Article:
Multisystem Monitoring

SiteScope's target area is wide, but its accuracy is great.

February 17, 2003

3 Min Read
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You control access using IP address and user name-password combinations: RADIUS, LDAP or even Active Directory Services authentication would add value. To make up for it, though, SiteScope lets you manage multiple SiteScope servers, so you can distribute monitoring duties across several servers yet manage them centrally.

I tested a beta version of SiteScope on my Pentium 4, 1.8-GHz laptop running Red Hat Linux 8.0 with 512 MB of RAM. Within moments I was monitoring my Web server, Cisco switches, 3Com 802.11b access point, OpenLDAP Server and several Web services. To configure the system, I set up groups for the applications, services and devices I wanted to monitor: DNS, Web, Web services and infrastructure. SiteScope lets you create subgroups to further organize your monitoring; I made two subgroups under infrastructure, one for switches and another for applications.

Adding services to the appropriate group based on function and test parameters was easy. Adding Web services to groups was more complex. I added a .Net Web service, an Apache SOAP (Simple Object Access Protocol) Web service and a The Mind Electric Glue Web service; SiteScope monitored all equally well. Interoperability between the SiteScope agent and the Web services was smooth, but the method of configuring parameters is clunky.

First I named the Web services to be monitored, then entered the URL of the WSDL (Web Services Definition Language) file. SiteScope retrieved the methods available for monitoring and let me choose from them. I selected the appropriate parameters (or arguments) for the method, such as ZipCode, Name or e-mail, and chose their types, such as integer or string. I then assigned values to each parameter or argument.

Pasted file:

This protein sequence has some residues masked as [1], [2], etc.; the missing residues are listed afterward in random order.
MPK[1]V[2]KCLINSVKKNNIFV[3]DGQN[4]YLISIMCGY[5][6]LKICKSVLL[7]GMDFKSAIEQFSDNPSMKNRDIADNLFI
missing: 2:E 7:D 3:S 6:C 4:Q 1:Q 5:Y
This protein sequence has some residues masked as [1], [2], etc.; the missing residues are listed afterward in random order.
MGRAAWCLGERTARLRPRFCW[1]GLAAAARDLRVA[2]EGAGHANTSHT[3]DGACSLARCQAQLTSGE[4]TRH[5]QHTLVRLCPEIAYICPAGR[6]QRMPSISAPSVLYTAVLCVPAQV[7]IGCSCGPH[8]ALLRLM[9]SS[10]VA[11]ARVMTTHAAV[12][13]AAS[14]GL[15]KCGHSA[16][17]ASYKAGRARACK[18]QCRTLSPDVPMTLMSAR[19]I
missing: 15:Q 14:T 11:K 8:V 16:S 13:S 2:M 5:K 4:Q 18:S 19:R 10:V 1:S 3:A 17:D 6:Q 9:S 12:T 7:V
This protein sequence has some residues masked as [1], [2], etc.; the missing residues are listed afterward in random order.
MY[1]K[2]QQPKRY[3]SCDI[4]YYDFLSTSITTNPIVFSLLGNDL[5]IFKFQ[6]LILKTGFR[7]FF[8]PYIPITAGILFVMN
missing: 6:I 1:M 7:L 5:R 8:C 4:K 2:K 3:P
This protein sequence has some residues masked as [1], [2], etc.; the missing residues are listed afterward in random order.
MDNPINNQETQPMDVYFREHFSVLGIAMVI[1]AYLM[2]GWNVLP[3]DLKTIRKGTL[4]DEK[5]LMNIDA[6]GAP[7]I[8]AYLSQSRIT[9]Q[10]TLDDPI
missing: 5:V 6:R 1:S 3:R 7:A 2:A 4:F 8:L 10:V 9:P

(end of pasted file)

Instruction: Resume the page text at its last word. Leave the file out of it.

The types of parameters are listed in a text area in which you assign values to each parameter "For .Net." This can be confusing: You'll have to sort through the XML and find the tag representing each parameter before you can edit it. RPC/Encoded Web services are a bit easier to configure.When specifying monitoring for groups, you need to go through a plethora of options to configure the setting of acceptable thresholds. Then you must define test schedules and actions to take based on the results of each test. The basic monitoring report shows response time and status. More detailed information is available via reports set up in each monitoring report.

You can configure the monitors to perform tests at any second, minute, day or week interval. Success is determined in any number of ways, including content, status codes returned and response time.

Technology editor Lori MacVittie works in our Green Bay, Wis., labs. Write to her at [email protected].

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